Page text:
Adding to staff remains a priority for a large number of Prairie businesses looking ahead to the third quarter but the challenge remains actually filling those posts.
According to the ManpowerGroup Employment Outlook Survey released on Friday, 35 per cent of surveyed employers in Alberta, Saskatchewan and Manitoba plan to hire more staff for the upcoming quarter and 45 per cent will maintain their current staffing levels. However, 18 per cent plan to cut back while another two per cent were undecided, an 11 percentage point decrease from the previous quarter.
Richard Plumb, market vice-president for ManpowerGroup, said this is a positive indicator for the region.
“There’s a lot of people working from home and leaving the bigger cities for the smaller areas,” he said. “It’s still an extremely hot market and everyone is trying to find people.”
The forecast did not have city-specific data points.
The Prairies are lower than the rest of the country on intentions to hire.
Nationally, 43 per cent of the more than 1,000 surveyed employers are looking to increase their staffing, up 24 percentage points from the third quarter in 2021 and a six-percentage point increase over the last quarter.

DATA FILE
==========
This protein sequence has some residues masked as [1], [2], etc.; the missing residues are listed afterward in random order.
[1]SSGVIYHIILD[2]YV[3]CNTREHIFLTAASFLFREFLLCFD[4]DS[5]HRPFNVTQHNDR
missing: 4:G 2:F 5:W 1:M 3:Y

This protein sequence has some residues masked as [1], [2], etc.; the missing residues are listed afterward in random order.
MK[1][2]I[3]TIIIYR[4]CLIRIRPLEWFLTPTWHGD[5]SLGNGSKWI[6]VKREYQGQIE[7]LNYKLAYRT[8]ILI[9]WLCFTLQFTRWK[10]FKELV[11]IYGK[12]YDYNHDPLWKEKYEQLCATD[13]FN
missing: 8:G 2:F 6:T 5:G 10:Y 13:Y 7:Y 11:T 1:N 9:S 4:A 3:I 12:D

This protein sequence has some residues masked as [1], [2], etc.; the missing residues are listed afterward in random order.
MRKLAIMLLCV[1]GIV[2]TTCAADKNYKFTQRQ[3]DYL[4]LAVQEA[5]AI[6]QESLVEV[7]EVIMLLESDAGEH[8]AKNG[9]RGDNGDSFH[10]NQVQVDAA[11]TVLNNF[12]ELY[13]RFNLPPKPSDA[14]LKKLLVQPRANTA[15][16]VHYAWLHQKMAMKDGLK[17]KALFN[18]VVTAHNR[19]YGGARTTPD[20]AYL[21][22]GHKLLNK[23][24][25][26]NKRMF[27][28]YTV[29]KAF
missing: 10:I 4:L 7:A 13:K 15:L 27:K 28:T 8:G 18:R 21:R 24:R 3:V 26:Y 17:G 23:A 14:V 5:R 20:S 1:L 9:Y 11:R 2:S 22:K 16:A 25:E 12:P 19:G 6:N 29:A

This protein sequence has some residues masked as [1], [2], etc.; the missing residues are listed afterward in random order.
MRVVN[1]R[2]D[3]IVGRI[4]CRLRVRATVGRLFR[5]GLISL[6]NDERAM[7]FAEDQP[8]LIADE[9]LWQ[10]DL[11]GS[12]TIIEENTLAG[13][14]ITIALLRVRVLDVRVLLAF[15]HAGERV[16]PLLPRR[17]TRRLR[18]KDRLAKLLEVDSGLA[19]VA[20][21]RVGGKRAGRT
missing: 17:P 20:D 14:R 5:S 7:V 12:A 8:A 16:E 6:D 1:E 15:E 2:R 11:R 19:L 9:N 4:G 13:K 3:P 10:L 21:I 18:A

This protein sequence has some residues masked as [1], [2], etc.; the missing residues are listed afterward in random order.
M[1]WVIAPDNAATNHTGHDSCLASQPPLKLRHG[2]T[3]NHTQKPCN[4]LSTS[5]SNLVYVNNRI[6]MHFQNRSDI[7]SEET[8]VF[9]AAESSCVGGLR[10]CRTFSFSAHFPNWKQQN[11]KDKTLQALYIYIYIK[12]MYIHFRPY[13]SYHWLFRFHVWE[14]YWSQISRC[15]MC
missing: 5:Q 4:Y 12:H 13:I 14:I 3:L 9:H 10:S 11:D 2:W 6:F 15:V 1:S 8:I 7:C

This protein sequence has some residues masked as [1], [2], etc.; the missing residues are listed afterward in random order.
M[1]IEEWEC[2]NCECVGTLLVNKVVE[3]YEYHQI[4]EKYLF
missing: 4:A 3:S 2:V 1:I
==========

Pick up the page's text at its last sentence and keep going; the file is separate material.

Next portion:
Plumb said employers are being forced to evolve the way they operate and hire, with flexibility in time and work environment taking top priority. He said even just getting applications is difficult, but then the rates of those actually showing up for interviews or making it through training or probation drops even further.
In comparing job opportunities, he said a $20-per-hour warehouse posting will be lucky to get 10 applicants, but a $15-per-hour work-from-home posting will get 300.
“We call it the great realization,” said Plumb. “COVID did a lot of things for us, a lot of them are bad, but some things it really opened our eyes to how we can work. Work-from-home has become so in-demand.”
He added some employers are at the point where they are telling potential employees to let them know when they can work, as opposed to forcing them into the company’s schedule.
Despite all of the open positions, he does not expect the unemployment rate to fall.
Rob Roach, deputy chief economist for ATB, said earlier this week that people entering the workforce or rejoining it will outpace the number of jobs available, which means there is the potential for unemployment to increase again.
As of April, Alberta’s unemployment rate was 5.9 per cent, but was 7.2 per cent in Calgary. ATB forecasted unemployment to have an annual average of 6.7 per cent in 2022 but to fall to six per cent in 2023.
The Manpower forecast said hiring intentions were high across the board on the Prairies, especially in the manufacturing and warehouse sectors.